Travelling has many benefits, in my opinion the world would be a better place if more people would embark on long journeys to discover it. Travelling broadens the mind, and transforms people into a real citizens of the world. It also helps to take a step back and understand your own country and culture better.
But unfortunately, travelling also has its downsides, and one of them is the negative impact it generates on the environment. As this is a concern for me, I now have a couple of rules I apply that could help you too.
Choose your transport wisely
By far the biggest carbon emmissions during your travels will come from your transport, so it is important to choose your means of transport responsibly.
Airplanes are responsible for 3% of global carbon emissions. A US return flight from coast to coast will emit as much CO2 emissions as the average frenchman in one year. And these emissions are the worst because they are at emitted at high altitude, going straight to the athmosphere. My first tip is to avoid planes as much as you can.
Now of course if you don’t have much time and plan to visit a far-away country, planes are difficult to avoid. But still, instead of taking several internal flights to try to see the whole country in two weeks, why not consider exploring only one part much more intensively and avoiding all the planes? The “highlights” mentioned in the guidebooks will only rarely be your own personal highlights. Trying to see them all at all costs is usually not a such good idea. You will be surrounded by tourists most of your time, harrassed by touts, and at a much higher risk of theft. By travelling overland instead, you will see the authentic local life, see changes occur softly and gradually and understand the country you are visiting much better.
Even for long-term travels, I would recommend not taking too many planes. Trying to see America, Europe, Asia and Africa all in one trip like many people do, will likely be too much. Adjusting to a different culture takes time, and starting from zero all over again is hard and can be tiring.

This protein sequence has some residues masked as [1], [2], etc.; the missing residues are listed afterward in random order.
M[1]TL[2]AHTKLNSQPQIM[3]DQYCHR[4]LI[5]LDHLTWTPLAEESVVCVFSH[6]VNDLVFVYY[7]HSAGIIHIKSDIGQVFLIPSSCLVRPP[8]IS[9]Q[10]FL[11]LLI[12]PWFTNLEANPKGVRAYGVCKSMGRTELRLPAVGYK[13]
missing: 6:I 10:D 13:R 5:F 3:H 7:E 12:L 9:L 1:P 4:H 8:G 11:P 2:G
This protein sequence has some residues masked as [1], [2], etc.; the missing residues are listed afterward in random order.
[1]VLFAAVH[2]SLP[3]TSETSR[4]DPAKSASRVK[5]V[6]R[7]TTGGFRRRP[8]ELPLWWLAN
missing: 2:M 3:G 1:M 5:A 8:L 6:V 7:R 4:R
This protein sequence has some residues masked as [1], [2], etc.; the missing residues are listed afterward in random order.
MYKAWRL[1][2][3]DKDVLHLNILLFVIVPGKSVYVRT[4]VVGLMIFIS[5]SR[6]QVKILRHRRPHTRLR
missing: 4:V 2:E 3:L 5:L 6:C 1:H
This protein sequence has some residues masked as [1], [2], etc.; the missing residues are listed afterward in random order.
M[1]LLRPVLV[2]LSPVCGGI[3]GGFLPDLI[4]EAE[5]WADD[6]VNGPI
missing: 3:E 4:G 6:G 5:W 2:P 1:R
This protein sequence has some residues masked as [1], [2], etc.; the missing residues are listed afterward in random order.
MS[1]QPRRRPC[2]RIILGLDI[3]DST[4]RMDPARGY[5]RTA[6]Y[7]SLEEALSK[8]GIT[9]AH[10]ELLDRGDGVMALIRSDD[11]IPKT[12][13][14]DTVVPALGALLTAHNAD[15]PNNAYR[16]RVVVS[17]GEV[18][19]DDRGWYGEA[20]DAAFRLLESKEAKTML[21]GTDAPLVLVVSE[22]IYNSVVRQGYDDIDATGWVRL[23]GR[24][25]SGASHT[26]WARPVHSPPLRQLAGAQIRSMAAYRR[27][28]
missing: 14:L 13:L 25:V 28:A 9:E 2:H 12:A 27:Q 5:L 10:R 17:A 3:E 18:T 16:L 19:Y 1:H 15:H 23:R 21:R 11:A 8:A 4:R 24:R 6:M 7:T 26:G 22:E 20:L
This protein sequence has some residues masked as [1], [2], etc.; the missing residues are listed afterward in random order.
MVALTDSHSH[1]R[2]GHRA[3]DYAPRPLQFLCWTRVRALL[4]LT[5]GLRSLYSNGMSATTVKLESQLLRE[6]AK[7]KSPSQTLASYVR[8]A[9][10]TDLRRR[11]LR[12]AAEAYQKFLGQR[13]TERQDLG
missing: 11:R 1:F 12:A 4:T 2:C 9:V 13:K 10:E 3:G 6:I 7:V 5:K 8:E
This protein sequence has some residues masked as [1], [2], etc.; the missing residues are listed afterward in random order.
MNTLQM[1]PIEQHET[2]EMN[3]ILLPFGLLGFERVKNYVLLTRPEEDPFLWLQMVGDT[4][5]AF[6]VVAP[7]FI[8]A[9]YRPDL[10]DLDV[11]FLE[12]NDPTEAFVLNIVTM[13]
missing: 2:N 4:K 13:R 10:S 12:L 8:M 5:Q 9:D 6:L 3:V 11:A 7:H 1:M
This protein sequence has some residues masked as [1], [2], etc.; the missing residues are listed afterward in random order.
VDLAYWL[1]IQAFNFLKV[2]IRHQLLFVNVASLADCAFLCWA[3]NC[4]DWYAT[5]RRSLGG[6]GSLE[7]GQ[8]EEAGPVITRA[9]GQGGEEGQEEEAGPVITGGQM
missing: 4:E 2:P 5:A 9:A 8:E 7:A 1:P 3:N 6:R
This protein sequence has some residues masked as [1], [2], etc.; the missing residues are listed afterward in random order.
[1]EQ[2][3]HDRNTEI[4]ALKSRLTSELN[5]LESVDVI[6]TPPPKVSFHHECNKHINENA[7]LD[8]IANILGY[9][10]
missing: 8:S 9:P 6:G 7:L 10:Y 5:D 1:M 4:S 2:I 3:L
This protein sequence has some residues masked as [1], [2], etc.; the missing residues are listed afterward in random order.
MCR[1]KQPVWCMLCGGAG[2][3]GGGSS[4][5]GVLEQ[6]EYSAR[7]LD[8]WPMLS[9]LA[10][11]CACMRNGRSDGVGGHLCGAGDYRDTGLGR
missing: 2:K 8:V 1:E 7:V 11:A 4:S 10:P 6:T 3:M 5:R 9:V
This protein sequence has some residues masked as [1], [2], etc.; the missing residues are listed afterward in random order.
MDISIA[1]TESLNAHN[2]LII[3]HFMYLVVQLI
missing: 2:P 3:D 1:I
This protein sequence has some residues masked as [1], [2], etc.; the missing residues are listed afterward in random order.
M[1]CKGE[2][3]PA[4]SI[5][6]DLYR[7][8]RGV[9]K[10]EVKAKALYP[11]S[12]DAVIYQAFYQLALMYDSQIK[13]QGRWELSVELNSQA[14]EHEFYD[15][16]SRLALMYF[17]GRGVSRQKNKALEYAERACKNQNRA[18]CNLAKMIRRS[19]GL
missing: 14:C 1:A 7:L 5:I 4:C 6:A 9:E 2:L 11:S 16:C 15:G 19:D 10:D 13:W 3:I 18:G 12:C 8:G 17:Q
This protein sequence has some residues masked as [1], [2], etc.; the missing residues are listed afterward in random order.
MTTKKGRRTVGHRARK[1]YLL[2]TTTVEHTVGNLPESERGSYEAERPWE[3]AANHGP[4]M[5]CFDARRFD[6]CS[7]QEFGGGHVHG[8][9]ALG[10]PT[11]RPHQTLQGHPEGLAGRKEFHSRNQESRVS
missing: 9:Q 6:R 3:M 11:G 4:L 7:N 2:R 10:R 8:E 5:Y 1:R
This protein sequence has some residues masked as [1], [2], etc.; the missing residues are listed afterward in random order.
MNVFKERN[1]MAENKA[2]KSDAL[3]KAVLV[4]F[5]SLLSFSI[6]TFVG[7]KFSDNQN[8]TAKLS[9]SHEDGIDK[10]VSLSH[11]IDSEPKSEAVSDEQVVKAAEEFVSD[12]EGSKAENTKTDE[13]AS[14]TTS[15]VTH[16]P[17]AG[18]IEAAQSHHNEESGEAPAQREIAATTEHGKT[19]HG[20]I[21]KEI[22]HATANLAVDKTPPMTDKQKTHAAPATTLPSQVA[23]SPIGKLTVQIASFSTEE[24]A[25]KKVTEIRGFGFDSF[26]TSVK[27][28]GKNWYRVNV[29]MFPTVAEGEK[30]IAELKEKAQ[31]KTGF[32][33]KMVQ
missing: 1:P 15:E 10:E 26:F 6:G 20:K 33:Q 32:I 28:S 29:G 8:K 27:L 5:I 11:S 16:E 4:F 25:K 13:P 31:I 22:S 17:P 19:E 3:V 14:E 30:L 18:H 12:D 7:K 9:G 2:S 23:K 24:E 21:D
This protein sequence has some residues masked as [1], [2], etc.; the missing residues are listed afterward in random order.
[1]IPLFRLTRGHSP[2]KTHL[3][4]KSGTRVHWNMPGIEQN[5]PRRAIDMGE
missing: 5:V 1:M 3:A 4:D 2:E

Instead of flying, I recommend taking the train when possible, or a boat or bus. For shorter distances, also consider bicycles if some are available for rent. If you try it first with the environment in mind, you will continue to do it for your own enjoyment, I guarantee!
Minimise the amount of plastic you use
Have you ever heard about a new “continent of waste” forming in the pacific ocean? It is made out of billions of small plastic particles that accumulate at this place because of a combination of currents. It is growing rapidly and is already twice the size of of the continental united states! Watch the youtube video for more information. One of the major waste problem we face today is due to plastic. Did you know that less than 3% of the plastic we use is recycled worldwide (according to a Helmut Kaiser Consultancy report, 2006)? And it takes about 500-1000 years for plastic to biodegrade, which means that we won’t get rid of that problem any time soon, even if we were to stop using it now.
In developing countries, the chances that they will recycle or dispose plastic responsibly are very low. So it is important to use it scarcely. I always refuse plastic bags and also explain briefly that I do so because of pollution. In South East Asia for example, they will put the single can of coke you just bought in a plastic bag!
Another big problem are the plastic bottles, and it is harder to deal with that one in countries with no drinking water on the tap. Two options though: when you can, you can boil your water (25 minutes and you’re safe!) and reuse your bottle, or filter your water.
Show the good example
Travelling is a great way to meet many people and interact with the locals. I use this opportunity to show the good example and be environmental friendly!
These are the few things I have learned on this journey, but I’d be curious to hear from you, do you have other tips or ideas to travel ecologically?